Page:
Andrew Lansley was very strongly in favour of the publication of Hospital Standardised Mortality Rate league table statistics in 2007, and appeared to believe that the use of this kind of statistical information could lead to driving up standards in the health service. The recommendations of the Robert Francis Independent inquiry 2010 led to groups of statisticians working together to devise new and hopefully more reliable systems to monitor hospital performance. We now know that HSMR figures will not be used again in the way that there were in 2007, and that a new “richer” system Summary Hospital-level Mortality Indicator (SHMI). will take its place. The SHMIs will have the virtue that it will be much harder for the press to "over interpret" the figures to mean something that it does not mean. The announcement of these changes has been made very quietly indeed, would Andrew Lansley like to take the opportunity to tell people that the health service has moved away from over simplistic comparisons of death rates at different hospitals?
Andrew Lansley’s reforms lean heavily on local decision making, with a prominent role for the GPs and the Local Health Scrutiny Committees. In the case of Stafford these failed to see any problems at Stafford Hospital, and it is clear that problems did exist, though not on the scale misleadingly indicated by the Dr Foster Figures. Does this give Andrew Lansley confidence that the shift of emphasis to Local decision making will be a sufficient protection for uniformly high quality in the health service?
Andrew Lansley’s reforms of the health service are a major structural re-organisation. It is clear from listening to the evidence of the Stafford Inquiry that the major organisation of 2006-2007, coupled with the financial constraints, and the commercial pressures of moving to Foundation Trust status created the conditions for the problems that did occur. It is also clear form listening to the evidence that the health service has from 2007 onwards been reforming itself organically from within. The PCTs and SHAs did reach the point of having a clearly defined role and having the right people in the right places, though this is already being severely disrupted by the current “reforms”. The SHAs and the CQC have worked quietly and purposefully to devise new better systems for monitoring the NHS, and this has all been done without structural change. The problems that Andrew Lansley saw in 2006-2007 no doubt were real, and were real consequences of the re-organisation, but there are good indications that the Health service has reformed itself very substantially from within. Many people at the Stafford Inquiry have shared their fears that another major top down organisation can only serve to disrupt the delicately balanced working relationships within the NHS. Is Andrew Lansley willing to consider the possibility that major structural reform may not be the best answer for the NHS?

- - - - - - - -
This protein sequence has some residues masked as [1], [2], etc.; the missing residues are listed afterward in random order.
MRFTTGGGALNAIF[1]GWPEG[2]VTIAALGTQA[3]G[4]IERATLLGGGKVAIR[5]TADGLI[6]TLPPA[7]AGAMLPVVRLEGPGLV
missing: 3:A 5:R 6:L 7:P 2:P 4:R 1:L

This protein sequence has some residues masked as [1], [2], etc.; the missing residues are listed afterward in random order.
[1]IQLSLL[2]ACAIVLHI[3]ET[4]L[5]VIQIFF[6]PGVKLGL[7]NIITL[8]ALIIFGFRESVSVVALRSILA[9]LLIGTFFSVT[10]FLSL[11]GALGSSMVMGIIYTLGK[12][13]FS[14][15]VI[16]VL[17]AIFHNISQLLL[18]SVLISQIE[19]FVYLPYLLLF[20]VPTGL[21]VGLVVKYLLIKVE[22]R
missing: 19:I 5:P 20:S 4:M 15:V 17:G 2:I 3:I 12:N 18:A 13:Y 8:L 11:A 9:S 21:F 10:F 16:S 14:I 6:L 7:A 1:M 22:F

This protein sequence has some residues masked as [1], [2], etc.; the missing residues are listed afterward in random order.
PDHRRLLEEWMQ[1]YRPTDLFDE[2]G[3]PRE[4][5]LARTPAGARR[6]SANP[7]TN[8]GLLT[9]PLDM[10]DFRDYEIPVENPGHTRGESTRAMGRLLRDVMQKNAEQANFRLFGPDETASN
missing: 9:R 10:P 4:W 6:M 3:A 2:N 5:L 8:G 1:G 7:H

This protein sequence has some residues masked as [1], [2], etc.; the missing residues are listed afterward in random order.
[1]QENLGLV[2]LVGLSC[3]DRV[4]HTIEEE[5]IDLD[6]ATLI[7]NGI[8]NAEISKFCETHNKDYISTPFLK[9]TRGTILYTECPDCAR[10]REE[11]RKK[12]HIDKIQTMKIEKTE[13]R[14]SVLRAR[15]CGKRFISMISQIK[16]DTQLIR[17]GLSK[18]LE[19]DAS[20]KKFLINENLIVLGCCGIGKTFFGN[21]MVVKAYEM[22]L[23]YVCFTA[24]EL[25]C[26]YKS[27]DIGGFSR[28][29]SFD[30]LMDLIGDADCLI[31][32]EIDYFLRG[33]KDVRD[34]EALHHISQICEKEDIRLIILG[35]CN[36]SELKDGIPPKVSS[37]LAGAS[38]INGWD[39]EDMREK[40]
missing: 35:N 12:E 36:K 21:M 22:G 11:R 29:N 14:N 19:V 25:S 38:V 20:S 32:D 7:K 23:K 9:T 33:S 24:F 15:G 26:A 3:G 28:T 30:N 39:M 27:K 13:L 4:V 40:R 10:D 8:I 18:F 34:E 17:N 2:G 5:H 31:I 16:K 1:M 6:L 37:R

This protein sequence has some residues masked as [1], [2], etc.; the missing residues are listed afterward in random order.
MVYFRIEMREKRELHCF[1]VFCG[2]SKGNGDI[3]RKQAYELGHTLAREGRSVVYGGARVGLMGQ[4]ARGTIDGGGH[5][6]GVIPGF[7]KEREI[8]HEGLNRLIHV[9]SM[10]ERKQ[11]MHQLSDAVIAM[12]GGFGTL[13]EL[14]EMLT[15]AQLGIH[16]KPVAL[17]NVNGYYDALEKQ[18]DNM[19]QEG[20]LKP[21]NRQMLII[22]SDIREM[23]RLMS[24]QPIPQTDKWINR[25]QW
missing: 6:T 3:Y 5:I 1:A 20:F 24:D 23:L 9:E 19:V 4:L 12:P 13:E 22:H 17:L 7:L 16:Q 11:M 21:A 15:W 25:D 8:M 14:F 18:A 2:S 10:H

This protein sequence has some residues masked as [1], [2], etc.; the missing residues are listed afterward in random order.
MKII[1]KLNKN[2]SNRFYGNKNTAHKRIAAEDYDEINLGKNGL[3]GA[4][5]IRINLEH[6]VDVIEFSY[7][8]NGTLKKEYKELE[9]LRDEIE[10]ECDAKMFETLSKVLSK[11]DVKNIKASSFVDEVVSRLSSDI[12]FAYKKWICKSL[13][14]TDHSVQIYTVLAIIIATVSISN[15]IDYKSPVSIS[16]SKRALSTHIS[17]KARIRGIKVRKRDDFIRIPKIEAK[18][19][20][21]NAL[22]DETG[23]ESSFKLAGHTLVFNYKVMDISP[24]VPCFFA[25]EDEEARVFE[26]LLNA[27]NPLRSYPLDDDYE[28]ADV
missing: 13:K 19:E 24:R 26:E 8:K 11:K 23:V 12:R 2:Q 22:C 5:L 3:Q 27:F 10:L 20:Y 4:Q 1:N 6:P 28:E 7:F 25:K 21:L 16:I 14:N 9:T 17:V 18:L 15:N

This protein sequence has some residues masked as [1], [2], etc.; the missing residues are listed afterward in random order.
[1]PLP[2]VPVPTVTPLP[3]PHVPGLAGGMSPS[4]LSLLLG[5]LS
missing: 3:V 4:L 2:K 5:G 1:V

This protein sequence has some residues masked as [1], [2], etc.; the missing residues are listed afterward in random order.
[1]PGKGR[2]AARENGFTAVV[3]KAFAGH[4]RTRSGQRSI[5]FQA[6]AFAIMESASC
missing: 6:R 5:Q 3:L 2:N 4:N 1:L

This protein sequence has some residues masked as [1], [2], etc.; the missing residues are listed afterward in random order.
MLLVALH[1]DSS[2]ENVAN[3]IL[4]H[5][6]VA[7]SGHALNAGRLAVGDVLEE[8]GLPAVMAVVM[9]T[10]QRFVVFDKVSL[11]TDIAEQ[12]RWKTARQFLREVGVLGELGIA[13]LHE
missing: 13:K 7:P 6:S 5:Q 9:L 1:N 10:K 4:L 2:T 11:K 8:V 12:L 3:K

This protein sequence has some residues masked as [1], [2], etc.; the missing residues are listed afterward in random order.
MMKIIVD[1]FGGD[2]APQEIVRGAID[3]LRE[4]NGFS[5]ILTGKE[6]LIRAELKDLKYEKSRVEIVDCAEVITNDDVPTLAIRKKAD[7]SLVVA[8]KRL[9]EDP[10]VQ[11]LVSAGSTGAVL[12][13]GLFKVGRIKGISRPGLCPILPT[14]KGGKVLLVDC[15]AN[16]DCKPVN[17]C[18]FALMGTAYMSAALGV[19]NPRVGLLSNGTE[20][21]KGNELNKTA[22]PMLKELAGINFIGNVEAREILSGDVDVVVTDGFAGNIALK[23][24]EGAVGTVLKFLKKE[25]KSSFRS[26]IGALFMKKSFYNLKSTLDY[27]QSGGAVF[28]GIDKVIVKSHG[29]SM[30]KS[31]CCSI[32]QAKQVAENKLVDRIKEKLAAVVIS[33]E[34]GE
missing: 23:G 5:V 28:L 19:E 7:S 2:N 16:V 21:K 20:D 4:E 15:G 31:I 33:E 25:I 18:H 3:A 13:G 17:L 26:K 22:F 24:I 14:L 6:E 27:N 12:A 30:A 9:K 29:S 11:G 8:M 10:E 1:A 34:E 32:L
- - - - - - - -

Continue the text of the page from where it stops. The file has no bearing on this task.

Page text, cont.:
A major part of Andrew Lansleys reforms involves using competition to drive up standards. The evidence of the Inquiry is that competition carries with it a number of negative side effects. A lot of information becomes commercially sensitive, and this militates against transparency. In a situation where hospitals are competing for customers this give disproportionate power to the press, who can make or break a hospital's reputation. In the case of Stafford Hospital it could be argued that the press have behaved in a way which is irresponsible. How does Andrew Lansley intend to ensure that the future press reporting of Health service matters at a local level is carried out in a fair and accurate manner?
Andrew Lansley has committed the Government to listen to the lessons from Stafford. Listening to the evidence it is clear that we are hearing a lot of strong pointers for the reforms that are actually required within the health service. Calling upon the people who have survived the Stafford experience and thought very deeply about what it has to teach us could be a good starting point for reforming the NHS in a well founded way. I would strongly advocate a listening event for those members of the health service who have been involved in the Stafford Story, before any further progress is made on NHS reforms. Is Andrew Lansley willing to consider this?